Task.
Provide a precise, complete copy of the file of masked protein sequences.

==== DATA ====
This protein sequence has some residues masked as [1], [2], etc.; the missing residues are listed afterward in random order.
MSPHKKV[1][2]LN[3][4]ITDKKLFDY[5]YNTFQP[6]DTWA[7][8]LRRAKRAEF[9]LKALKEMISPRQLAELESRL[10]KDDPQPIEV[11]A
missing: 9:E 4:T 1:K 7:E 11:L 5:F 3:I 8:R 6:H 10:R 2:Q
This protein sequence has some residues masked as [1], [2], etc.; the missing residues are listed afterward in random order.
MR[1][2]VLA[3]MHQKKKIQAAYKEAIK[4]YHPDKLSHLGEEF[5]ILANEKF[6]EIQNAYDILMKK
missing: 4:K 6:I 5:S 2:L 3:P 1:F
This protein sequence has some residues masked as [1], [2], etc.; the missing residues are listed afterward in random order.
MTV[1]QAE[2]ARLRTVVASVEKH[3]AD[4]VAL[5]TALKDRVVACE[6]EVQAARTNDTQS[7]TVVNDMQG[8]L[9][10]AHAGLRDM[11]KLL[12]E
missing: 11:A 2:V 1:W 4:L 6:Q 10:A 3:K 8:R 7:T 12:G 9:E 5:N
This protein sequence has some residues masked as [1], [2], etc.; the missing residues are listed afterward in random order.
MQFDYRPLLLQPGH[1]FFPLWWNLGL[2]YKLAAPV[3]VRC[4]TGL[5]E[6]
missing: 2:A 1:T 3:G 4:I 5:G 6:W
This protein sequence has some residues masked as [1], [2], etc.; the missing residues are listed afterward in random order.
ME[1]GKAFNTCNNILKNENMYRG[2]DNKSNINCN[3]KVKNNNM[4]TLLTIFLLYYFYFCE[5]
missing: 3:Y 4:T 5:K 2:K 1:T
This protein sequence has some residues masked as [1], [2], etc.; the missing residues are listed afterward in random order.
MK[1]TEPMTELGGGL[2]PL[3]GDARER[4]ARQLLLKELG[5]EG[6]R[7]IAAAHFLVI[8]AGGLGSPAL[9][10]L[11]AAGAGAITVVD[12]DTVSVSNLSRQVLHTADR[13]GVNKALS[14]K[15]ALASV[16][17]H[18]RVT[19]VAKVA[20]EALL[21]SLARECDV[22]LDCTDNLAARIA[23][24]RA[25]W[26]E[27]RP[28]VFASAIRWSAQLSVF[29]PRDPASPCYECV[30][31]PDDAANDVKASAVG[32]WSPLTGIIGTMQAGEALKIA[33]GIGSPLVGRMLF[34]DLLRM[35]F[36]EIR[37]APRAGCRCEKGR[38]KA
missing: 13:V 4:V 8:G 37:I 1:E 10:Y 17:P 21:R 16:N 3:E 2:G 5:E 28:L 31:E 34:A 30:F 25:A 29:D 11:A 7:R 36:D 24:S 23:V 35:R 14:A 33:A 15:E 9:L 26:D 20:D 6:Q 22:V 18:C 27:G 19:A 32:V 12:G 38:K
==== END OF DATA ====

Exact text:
This protein sequence has some residues masked as [1], [2], etc.; the missing residues are listed afterward in random order.
MSPHKKV[1][2]LN[3][4]ITDKKLFDY[5]YNTFQP[6]DTWA[7][8]LRRAKRAEF[9]LKALKEMISPRQLAELESRL[10]KDDPQPIEV[11]A
missing: 9:E 4:T 1:K 7:E 11:L 5:F 3:I 8:R 6:H 10:R 2:Q
This protein sequence has some residues masked as [1], [2], etc.; the missing residues are listed afterward in random order.
MR[1][2]VLA[3]MHQKKKIQAAYKEAIK[4]YHPDKLSHLGEEF[5]ILANEKF[6]EIQNAYDILMKK
missing: 4:K 6:I 5:S 2:L 3:P 1:F
This protein sequence has some residues masked as [1], [2], etc.; the missing residues are listed afterward in random order.
MTV[1]QAE[2]ARLRTVVASVEKH[3]AD[4]VAL[5]TALKDRVVACE[6]EVQAARTNDTQS[7]TVVNDMQG[8]L[9][10]AHAGLRDM[11]KLL[12]E
missing: 11:A 2:V 1:W 4:L 6:Q 10:A 3:K 8:R 7:T 12:G 9:E 5:N
This protein sequence has some residues masked as [1], [2], etc.; the missing residues are listed afterward in random order.
MQFDYRPLLLQPGH[1]FFPLWWNLGL[2]YKLAAPV[3]VRC[4]TGL[5]E[6]
missing: 2:A 1:T 3:G 4:I 5:G 6:W
This protein sequence has some residues masked as [1], [2], etc.; the missing residues are listed afterward in random order.
ME[1]GKAFNTCNNILKNENMYRG[2]DNKSNINCN[3]KVKNNNM[4]TLLTIFLLYYFYFCE[5]
missing: 3:Y 4:T 5:K 2:K 1:T
This protein sequence has some residues masked as [1], [2], etc.; the missing residues are listed afterward in random order.
MK[1]TEPMTELGGGL[2]PL[3]GDARER[4]ARQLLLKELG[5]EG[6]R[7]IAAAHFLVI[8]AGGLGSPAL[9][10]L[11]AAGAGAITVVD[12]DTVSVSNLSRQVLHTADR[13]GVNKALS[14]K[15]ALASV[16][17]H[18]RVT[19]VAKVA[20]EALL[21]SLARECDV[22]LDCTDNLAARIA[23][24]RA[25]W[26]E[27]RP[28]VFASAIRWSAQLSVF[29]PRDPASPCYECV[30][31]PDDAANDVKASAVG[32]WSPLTGIIGTMQAGEALKIA[33]GIGSPLVGRMLF[34]DLLRM[35]F[36]EIR[37]APRAGCRCEKGR[38]KA
missing: 13:V 4:V 8:G 37:I 1:E 10:Y 17:P 21:R 16:N 3:E 2:G 5:E 28:L 31:E 34:A 30:F 25:A 29:D 11:A 7:R 36:D 24:S 23:V 35:R 14:A 33:A 15:E 9:L 26:D 20:D 6:Q 22:V 18:C 27:G 19:A 32:V 12:G 38:K